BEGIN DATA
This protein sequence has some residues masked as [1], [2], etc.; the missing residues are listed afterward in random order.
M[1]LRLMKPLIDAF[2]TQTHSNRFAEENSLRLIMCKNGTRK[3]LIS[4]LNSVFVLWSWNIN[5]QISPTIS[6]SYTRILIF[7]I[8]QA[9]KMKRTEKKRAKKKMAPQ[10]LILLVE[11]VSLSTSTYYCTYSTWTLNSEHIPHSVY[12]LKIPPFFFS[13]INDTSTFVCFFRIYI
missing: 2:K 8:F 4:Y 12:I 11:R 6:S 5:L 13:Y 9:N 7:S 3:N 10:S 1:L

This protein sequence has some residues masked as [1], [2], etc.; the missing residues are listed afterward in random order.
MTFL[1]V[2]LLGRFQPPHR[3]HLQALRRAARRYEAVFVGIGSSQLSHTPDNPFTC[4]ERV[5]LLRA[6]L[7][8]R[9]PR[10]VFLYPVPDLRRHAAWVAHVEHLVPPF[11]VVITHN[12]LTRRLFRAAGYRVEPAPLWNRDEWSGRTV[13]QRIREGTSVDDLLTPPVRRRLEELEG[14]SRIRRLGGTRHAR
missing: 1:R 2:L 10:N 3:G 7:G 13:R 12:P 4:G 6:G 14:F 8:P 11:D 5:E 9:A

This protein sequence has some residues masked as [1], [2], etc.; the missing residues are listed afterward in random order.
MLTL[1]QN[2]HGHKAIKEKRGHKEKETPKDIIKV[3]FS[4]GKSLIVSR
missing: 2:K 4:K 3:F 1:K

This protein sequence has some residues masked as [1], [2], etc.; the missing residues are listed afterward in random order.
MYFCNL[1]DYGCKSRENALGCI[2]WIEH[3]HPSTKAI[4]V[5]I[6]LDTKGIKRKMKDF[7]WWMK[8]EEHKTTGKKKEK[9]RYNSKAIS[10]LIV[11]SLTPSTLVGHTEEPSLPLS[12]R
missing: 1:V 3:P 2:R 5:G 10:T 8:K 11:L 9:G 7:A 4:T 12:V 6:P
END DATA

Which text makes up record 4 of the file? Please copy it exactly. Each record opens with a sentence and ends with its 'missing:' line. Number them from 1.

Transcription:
This protein sequence has some residues masked as [1], [2], etc.; the missing residues are listed afterward in random order.
MYFCNL[1]DYGCKSRENALGCI[2]WIEH[3]HPSTKAI[4]V[5]I[6]LDTKGIKRKMKDF[7]WWMK[8]EEHKTTGKKKEK[9]RYNSKAIS[10]LIV[11]SLTPSTLVGHTEEPSLPLS[12]R
missing: 1:V 3:P 2:R 5:G 10:T 8:K 11:L 9:G 7:A 4:T 12:V 6:P